Anyone who has been around a three or four-year-old child knows that they love to ask questions.  These questions can be tedious to answer as an adult (What is that sound? Is it in airplane? Why do airplanes fly? Can humans fly? Why can’t you fly?) but every once in a while, the child will ask a question that makes you pause and really consider what they’re asking (Have you ever wanted to learn how to fly?).

“All of us…since the moment we were born, we were born to ask, we were born to inquire, we’re born to be curious… we all were questioners when we were young. And three or four year olds, we all know, ask tons of questions because they’re intensely curious about the world.”

At some point in our lives, questions become answers. We know why airplanes fly and humans can’t…or we’re at least good at pretending we know the answer. We’re trained from a young age that answers are more important; but more often than not, it is questions that will change a situation, and questions that will propel someone, or something, to action.

My guest today is Hal Gregersen, the executive director of the MIT Leadership Center and a senior lecturer in leadership and innovation at MIT Sloan School of Management. A Thinkers50 globally ranked management thinker, he has authored or coauthored ten books. His most recent book, Questions Are the Answer, examines the fact that while people are pre-programmed to look for answers, the real catalysts for innovative change are questions.

Hal has spent many years not only asking questions, but listening to them. There is a palpable energy in the room when you sit down to do a “question burst,” a method Hal recommends for rapidly tackling a problem.  I hope that energy comes through as you listen to my own micro “question burst” on the podcast today. I certainly felt it!

Join us as we discuss Hal’s early careers in photography and politics; what makes a catalytic question; and the question that best motivates him to take action. Listen in the player above or download this episode on Apple Podcasts. What questions do you ask yourself? What is your “keystone” question? Do you have any questions for me? I would love to see them in the comments!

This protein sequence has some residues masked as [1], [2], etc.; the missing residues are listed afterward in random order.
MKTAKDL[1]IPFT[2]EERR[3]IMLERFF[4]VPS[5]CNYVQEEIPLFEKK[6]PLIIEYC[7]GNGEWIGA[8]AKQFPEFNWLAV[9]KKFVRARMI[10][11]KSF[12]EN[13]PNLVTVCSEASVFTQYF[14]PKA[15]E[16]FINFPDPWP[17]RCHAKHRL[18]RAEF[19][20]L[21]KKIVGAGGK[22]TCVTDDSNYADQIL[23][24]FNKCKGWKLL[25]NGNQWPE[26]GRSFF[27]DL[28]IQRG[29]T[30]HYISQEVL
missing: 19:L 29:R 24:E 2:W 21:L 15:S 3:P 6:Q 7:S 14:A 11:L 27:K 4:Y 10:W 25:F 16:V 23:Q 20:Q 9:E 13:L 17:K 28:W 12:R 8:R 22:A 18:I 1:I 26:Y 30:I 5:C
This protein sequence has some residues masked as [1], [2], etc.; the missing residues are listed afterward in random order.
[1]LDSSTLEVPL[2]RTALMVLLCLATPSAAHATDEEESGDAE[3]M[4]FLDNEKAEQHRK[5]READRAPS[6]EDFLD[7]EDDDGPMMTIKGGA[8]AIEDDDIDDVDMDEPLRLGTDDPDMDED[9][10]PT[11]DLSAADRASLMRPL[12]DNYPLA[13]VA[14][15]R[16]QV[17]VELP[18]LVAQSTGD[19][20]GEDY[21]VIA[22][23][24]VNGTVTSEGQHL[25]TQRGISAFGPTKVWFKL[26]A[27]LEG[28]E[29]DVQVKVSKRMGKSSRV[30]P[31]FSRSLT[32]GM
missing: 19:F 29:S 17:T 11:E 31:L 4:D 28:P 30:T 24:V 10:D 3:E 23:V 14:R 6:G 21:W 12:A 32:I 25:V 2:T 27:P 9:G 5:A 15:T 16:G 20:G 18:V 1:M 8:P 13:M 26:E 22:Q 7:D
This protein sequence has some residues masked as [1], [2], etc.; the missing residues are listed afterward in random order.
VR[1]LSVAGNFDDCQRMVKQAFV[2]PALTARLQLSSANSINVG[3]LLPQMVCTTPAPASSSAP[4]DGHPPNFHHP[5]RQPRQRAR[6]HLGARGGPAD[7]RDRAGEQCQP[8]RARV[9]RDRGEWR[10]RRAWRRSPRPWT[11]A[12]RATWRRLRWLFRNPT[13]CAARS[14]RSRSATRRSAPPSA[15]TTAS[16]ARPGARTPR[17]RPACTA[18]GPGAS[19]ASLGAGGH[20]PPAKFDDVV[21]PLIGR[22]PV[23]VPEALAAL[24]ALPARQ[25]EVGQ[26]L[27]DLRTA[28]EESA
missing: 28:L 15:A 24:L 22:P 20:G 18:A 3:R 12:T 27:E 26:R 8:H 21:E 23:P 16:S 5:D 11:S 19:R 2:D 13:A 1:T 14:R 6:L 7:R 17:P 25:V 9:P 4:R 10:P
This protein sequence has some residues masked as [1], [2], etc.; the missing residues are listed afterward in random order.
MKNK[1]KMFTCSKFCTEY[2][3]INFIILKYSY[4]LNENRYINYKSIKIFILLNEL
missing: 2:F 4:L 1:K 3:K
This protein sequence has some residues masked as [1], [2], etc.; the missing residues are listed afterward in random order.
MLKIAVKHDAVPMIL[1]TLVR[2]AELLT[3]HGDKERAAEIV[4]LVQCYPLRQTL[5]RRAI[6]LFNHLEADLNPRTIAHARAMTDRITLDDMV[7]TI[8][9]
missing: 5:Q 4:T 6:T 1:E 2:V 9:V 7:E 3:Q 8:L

Takeaways from this episode:

  • Early on in his life, Hal was convinced that he would go into politics. However, a brief moment of giddiness over someone else’s powerlessness had Hal asking himself, “What did you just do?” Being honest with himself and admitting that he was on the path toward abusing power was a wake-up call that he needed. He stepped away from politics and hasn’t looked back.
  • In his book, Hal points out that “Questioning is an innate behavior that’s actively subverted and shut down.” The American education system rewards answers over questions, and many people become trained to only think within the box and lose their curiosity.
  • Keystone questions are fundamental, guiding questions, almost like a North Star
  • Catalytic questions challenge fundamental assumptions, but they also provide energy, an action orientation, and do something about the question.
  • A Shadow question often comes from difficult experiences in our childhood
  • Life is about projects, challenges, and engagement. “What are you trying to figure out? Let’s figure this out together. What do you need to know to do that?” In an open environment these kind of questions can bring a situation to its knees.
  • If you’re “stuck” on a problem, try a “question burst.” (Think brainstorming session, but with nothing but questions.)
    • Every sentence spoken must have a questions mark at the end.
    • Try four minute segments of every speaking only in questions.
    • You do not have to answer any of the questions
    • Don’t explain anything; give no reasons why you’re asking the question, no background information.
  • When Hal meets someone for the first time, his favorite question to ask them is “What is your story?” How they respond tells Hal a lot about who they are, whether they’re open or reserved, and how they approach the world.
  • “[Q]uestions are not end points to a conversation; they’re starting points, they’re sparks, that’s what it’s all about … It’s, frankly, wondrous to watch strangers in a room, helping each other tackle their toughest challenges this way.”
  • The right questions can create a psychologically safe place for inquiry. “[C]hoose your questions well. They create the path that you walk—choose those questions well.”

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